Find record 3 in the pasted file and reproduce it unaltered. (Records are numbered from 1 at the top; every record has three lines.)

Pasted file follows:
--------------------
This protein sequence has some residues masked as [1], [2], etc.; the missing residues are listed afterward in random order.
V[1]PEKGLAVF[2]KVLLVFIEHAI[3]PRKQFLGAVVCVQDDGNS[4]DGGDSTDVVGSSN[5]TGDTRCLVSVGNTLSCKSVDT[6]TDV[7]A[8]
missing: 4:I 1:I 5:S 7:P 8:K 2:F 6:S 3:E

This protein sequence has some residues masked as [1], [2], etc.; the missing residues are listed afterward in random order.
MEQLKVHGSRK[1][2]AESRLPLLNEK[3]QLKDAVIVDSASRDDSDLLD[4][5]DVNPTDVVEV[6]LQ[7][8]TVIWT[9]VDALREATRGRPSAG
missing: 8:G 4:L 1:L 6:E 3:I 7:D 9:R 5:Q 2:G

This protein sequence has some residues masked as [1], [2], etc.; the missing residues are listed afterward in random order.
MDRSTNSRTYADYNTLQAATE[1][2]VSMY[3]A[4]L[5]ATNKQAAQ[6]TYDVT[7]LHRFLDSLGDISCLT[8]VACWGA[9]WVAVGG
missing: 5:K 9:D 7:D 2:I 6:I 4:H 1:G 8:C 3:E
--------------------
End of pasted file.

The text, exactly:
This protein sequence has some residues masked as [1], [2], etc.; the missing residues are listed afterward in random order.
MDRSTNSRTYADYNTLQAATE[1][2]VSMY[3]A[4]L[5]ATNKQAAQ[6]TYDVT[7]LHRFLDSLGDISCLT[8]VACWGA[9]WVAVGG
missing: 5:K 9:D 7:D 2:I 6:I 4:H 1:G 8:C 3:E